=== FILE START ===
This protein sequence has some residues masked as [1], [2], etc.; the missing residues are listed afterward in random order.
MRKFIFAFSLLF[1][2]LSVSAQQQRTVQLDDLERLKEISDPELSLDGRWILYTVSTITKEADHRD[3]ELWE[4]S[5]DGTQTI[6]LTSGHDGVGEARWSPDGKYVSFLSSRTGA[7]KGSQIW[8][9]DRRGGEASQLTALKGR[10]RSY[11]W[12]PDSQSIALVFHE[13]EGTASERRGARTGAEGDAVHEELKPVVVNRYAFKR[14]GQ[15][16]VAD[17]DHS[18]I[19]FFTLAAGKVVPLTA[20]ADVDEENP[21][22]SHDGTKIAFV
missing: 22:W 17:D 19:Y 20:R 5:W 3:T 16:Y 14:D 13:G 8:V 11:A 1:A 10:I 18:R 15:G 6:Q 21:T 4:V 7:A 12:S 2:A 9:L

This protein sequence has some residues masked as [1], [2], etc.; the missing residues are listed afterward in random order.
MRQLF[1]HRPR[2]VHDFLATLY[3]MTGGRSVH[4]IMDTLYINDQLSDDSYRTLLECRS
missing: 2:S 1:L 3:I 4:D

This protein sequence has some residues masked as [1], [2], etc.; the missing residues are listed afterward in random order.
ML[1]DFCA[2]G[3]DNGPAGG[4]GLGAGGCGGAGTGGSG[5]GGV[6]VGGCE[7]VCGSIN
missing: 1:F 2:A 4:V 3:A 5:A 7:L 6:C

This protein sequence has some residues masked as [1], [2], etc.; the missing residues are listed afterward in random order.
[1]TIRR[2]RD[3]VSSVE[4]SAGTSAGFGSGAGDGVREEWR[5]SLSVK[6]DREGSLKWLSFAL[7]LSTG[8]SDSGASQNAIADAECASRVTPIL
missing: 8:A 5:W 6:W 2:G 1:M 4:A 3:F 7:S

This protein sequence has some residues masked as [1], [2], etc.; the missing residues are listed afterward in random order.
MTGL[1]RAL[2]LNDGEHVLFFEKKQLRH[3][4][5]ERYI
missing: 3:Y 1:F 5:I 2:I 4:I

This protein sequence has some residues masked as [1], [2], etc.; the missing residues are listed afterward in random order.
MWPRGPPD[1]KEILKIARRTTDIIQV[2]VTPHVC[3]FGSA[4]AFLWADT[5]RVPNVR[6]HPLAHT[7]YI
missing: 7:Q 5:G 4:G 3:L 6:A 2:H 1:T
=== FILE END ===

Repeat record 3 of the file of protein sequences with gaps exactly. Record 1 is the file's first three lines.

This protein sequence has some residues masked as [1], [2], etc.; the missing residues are listed afterward in random order.
ML[1]DFCA[2]G[3]DNGPAGG[4]GLGAGGCGGAGTGGSG[5]GGV[6]VGGCE[7]VCGSIN
missing: 1:F 2:A 4:V 3:A 5:A 7:L 6:C